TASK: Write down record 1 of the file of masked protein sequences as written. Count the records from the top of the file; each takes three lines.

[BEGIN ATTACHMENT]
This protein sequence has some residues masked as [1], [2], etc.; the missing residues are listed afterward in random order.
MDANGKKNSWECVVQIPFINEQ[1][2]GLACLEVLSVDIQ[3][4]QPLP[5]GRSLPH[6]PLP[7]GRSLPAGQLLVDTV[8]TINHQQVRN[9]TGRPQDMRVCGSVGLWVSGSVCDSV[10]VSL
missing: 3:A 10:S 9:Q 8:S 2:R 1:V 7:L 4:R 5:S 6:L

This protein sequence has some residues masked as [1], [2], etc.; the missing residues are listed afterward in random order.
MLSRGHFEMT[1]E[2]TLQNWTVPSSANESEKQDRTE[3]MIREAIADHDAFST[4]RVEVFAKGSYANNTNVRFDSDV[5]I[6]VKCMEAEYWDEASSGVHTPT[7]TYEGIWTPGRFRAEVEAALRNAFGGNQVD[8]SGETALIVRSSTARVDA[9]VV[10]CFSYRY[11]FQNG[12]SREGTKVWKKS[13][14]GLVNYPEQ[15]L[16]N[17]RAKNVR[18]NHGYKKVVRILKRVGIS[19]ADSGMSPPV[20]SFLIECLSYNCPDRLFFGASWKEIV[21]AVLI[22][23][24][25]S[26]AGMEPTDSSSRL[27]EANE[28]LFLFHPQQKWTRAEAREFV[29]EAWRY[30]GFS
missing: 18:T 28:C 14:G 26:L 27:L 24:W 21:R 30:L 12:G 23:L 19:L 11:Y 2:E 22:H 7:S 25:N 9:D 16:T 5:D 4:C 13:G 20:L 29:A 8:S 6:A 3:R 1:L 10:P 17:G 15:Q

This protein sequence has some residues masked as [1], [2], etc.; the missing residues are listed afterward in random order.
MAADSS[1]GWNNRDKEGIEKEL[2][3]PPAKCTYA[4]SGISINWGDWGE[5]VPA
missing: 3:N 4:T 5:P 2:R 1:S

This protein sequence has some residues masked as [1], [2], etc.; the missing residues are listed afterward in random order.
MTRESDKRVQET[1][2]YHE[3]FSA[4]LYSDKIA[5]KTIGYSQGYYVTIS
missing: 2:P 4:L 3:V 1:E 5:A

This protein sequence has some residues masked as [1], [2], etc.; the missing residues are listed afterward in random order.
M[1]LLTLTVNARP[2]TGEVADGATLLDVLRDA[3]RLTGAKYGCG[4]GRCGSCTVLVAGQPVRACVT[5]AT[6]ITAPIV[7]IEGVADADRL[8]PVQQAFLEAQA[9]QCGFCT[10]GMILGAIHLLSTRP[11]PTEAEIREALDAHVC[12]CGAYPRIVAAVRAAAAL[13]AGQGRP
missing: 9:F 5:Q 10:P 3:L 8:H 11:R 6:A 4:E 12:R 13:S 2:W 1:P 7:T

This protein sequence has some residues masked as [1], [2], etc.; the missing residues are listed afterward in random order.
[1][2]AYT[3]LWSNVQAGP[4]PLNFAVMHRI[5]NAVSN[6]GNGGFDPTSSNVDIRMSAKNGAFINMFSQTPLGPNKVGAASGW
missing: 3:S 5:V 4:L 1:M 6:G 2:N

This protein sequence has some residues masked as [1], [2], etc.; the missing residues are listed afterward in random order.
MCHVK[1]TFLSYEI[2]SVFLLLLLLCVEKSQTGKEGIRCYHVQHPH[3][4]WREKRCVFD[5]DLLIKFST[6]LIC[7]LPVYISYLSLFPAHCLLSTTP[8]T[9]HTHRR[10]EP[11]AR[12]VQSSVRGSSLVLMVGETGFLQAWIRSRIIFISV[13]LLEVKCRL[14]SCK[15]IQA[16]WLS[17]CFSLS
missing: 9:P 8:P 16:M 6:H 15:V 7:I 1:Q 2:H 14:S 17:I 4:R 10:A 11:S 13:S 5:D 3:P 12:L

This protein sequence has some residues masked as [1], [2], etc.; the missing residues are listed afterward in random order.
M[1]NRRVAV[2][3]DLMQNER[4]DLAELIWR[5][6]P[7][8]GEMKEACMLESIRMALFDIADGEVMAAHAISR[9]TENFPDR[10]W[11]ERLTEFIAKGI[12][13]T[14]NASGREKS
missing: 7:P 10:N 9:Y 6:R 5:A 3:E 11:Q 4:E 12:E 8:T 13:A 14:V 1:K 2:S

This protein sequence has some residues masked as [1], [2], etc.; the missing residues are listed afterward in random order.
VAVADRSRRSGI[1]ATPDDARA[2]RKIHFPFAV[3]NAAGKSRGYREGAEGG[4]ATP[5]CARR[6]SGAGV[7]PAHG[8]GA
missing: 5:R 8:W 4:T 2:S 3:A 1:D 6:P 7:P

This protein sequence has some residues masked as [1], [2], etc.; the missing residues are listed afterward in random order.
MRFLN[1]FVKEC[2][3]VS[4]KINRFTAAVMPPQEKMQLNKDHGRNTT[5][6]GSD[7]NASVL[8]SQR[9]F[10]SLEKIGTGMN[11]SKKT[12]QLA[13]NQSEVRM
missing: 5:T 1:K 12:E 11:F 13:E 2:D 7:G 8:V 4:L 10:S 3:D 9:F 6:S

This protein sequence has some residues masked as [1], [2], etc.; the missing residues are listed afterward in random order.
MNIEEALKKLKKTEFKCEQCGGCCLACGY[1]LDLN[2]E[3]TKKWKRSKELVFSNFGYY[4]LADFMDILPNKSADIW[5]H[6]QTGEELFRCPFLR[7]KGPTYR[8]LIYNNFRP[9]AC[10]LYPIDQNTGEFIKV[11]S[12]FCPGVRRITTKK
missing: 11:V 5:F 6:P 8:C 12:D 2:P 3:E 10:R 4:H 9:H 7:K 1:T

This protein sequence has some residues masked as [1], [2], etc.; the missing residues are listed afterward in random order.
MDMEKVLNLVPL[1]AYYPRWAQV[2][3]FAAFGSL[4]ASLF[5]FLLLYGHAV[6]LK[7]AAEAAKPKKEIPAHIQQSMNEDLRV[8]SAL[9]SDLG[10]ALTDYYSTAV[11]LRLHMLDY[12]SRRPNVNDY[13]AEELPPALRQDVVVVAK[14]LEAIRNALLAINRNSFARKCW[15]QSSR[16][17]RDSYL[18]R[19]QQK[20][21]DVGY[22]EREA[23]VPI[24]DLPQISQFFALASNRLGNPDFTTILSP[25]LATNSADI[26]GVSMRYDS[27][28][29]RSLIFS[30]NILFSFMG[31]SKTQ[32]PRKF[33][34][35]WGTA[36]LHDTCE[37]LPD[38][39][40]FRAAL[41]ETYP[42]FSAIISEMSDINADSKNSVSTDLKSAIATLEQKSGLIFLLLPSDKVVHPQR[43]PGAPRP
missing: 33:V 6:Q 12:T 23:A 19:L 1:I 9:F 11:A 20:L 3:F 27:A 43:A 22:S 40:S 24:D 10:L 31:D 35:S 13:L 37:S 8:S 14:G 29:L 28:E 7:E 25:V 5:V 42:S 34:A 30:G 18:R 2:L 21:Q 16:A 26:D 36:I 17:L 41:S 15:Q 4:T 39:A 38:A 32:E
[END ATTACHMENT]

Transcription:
This protein sequence has some residues masked as [1], [2], etc.; the missing residues are listed afterward in random order.
MDANGKKNSWECVVQIPFINEQ[1][2]GLACLEVLSVDIQ[3][4]QPLP[5]GRSLPH[6]PLP[7]GRSLPAGQLLVDTV[8]TINHQQVRN[9]TGRPQDMRVCGSVGLWVSGSVCDSV[10]VSL
missing: 3:A 10:S 9:Q 8:S 2:R 1:V 7:L 4:R 5:S 6:L